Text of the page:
The competition for quality employees among leading companies is fierce,regardless of industry or sector. According to new Gallup research, jobseekers aren’t looking exclusively at salary offers; nor are they putting much stock into added perks such as company fitness center programs or on-site daycare services.
Recruiters and hiring managers who are looking to attract the best workforces for their companies would be well-served to laud their organization’s quality managers; prospective employees are just as likely to deem great management important as they are pay when looking for a new job.
A recent Gallup Panel survey asked a targeted sample of job seekersa series of questions about what is important to them in their jobsearch. The sample consisted of those who are currently unemployed andseeking a job as well as those who are currently employed full time orpart time and who have searched for employment in the past six months.These prospective candidates shared their opinions about which aspectsand characteristics of potential jobs and employers are most important.
- 58% of respondents consider “interest inthe type of work” extremely important when applying for a job, which isthe highest percentage given by job seekers to the more than 60characteristics studied in the survey.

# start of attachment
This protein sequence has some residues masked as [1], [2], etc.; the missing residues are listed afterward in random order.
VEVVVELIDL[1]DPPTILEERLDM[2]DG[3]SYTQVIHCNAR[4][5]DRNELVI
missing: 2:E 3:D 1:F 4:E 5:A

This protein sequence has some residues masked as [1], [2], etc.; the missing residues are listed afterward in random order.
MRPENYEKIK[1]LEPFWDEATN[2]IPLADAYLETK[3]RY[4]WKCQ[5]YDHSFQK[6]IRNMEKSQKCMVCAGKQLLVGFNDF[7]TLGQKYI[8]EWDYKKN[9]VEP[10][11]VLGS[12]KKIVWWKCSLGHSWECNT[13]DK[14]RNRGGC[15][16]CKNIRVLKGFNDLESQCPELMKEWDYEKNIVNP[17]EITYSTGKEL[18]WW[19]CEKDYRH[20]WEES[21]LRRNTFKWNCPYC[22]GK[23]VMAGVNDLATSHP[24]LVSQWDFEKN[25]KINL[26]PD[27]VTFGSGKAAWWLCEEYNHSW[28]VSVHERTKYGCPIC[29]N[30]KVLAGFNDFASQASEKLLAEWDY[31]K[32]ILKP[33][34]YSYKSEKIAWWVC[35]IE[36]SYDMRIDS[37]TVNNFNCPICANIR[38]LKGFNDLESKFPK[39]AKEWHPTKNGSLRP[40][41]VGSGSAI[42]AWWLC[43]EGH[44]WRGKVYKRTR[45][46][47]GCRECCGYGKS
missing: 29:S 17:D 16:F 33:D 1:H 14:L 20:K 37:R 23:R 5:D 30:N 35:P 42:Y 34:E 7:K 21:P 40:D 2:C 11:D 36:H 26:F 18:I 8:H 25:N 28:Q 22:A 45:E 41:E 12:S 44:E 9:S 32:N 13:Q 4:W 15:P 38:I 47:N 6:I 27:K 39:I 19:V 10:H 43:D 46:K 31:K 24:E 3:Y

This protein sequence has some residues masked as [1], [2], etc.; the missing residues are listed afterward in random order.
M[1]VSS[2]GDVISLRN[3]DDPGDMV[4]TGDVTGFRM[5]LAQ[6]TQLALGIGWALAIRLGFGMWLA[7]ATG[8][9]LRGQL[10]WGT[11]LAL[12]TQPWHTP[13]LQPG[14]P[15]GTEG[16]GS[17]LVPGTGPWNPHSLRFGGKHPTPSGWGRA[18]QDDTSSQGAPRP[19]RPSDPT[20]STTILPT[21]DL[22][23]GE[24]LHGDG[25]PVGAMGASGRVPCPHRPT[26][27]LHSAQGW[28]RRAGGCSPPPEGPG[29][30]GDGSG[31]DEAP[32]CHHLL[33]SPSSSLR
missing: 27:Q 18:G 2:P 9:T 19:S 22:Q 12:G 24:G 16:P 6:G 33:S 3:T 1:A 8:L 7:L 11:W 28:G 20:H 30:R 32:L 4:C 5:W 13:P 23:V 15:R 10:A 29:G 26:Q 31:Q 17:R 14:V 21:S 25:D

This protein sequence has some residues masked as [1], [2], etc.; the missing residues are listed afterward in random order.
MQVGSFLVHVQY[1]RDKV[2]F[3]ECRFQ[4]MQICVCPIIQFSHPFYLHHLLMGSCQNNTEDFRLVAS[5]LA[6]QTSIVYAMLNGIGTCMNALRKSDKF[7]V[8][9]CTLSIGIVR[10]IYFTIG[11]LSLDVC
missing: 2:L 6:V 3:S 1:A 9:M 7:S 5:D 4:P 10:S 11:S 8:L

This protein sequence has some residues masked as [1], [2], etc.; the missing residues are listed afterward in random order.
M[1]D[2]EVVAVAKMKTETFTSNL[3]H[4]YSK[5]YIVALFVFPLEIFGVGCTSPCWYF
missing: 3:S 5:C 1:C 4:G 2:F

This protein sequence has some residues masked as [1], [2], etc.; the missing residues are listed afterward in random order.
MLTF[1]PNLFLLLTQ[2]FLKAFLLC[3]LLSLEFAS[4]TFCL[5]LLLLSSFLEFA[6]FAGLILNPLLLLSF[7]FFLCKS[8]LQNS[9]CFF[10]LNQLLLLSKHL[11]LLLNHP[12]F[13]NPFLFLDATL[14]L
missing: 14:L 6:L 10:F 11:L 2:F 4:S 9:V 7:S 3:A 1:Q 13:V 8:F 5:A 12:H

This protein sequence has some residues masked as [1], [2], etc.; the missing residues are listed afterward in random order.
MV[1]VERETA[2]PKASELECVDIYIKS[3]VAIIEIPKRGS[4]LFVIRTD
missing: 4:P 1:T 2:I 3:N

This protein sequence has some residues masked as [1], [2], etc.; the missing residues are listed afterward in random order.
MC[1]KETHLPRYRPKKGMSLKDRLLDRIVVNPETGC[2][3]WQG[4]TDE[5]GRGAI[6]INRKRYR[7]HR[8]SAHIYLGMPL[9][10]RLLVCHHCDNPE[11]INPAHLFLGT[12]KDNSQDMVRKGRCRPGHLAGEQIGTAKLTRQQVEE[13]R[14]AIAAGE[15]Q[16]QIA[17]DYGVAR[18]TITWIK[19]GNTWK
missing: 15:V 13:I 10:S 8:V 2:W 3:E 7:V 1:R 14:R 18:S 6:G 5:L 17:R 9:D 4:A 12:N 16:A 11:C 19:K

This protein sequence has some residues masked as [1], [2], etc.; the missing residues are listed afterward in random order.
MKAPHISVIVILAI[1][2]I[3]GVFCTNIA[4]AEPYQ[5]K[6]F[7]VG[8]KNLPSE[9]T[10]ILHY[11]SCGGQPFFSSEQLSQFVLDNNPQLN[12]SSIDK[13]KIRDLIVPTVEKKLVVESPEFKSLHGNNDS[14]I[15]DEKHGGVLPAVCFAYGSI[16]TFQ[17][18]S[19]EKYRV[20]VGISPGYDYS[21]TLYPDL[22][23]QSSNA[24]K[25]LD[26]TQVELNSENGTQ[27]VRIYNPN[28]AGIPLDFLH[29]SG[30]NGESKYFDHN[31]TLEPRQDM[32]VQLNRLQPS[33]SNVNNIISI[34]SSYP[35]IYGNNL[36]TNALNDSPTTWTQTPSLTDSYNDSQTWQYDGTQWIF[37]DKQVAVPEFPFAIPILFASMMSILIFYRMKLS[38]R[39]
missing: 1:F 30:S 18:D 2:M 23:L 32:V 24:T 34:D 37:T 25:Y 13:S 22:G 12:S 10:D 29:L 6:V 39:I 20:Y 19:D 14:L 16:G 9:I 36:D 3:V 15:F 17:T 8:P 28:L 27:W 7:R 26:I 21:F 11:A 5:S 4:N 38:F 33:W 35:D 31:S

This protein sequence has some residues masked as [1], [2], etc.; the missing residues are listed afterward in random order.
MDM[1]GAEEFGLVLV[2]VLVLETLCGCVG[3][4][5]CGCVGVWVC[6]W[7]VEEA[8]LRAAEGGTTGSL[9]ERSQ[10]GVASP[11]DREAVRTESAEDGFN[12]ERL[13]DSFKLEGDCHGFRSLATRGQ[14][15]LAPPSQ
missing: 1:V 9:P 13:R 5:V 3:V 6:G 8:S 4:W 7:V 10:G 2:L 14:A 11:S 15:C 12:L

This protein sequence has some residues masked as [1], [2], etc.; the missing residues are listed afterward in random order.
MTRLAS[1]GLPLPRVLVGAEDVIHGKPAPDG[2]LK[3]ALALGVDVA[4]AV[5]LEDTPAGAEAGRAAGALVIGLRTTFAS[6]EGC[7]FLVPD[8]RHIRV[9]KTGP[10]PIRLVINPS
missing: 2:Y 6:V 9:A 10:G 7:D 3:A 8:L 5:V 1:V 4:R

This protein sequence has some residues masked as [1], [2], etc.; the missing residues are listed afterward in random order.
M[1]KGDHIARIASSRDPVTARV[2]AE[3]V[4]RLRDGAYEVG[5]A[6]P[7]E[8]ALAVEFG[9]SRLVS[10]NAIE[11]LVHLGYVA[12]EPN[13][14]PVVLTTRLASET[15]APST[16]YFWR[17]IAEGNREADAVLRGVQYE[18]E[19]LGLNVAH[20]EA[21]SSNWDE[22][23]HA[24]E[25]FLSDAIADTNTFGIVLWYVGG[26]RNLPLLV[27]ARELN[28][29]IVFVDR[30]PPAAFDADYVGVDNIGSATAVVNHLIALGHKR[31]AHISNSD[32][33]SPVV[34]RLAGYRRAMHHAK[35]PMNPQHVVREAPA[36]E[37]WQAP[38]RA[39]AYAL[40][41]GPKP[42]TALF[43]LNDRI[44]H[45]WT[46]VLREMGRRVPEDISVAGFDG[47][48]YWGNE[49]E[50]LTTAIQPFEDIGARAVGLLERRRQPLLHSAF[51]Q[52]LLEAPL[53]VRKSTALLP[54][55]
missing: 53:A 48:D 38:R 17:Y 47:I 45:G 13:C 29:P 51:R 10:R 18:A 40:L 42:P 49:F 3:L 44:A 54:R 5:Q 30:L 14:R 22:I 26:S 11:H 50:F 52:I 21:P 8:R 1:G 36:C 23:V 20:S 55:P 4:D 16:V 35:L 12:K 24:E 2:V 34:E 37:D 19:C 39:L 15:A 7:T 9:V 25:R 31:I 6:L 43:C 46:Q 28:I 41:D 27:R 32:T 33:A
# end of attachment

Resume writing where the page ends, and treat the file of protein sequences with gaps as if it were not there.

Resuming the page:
- More than half of job seekers (53%) say compensation is extremely important when applying for jobs
- More than one-third of respondents say the same thing about health (45%) and retirement(33%) benefits.
- Job seekers are slightly more likely to say that a quality manager (56%) or quality management (55%) is extremely important when looking for a job than they are to say the same about compensation.
- For example, nearly half of job seekers say the opportunity to learn and grow, the opportunity for advancement, and earning promotions based on merit are extremely important when looking for a job.
The authors conclude by saying that if a prospective employee applied for jobs at two different organizations that offered nearly identical job responsibilities and compensation packages, which company would the candidate join? Based on this research, the job seeker would probably want to know as much about his or her potential manager as possible.
Article by Bryant Ott, Nikki Blacksmith,and Ken Royal.
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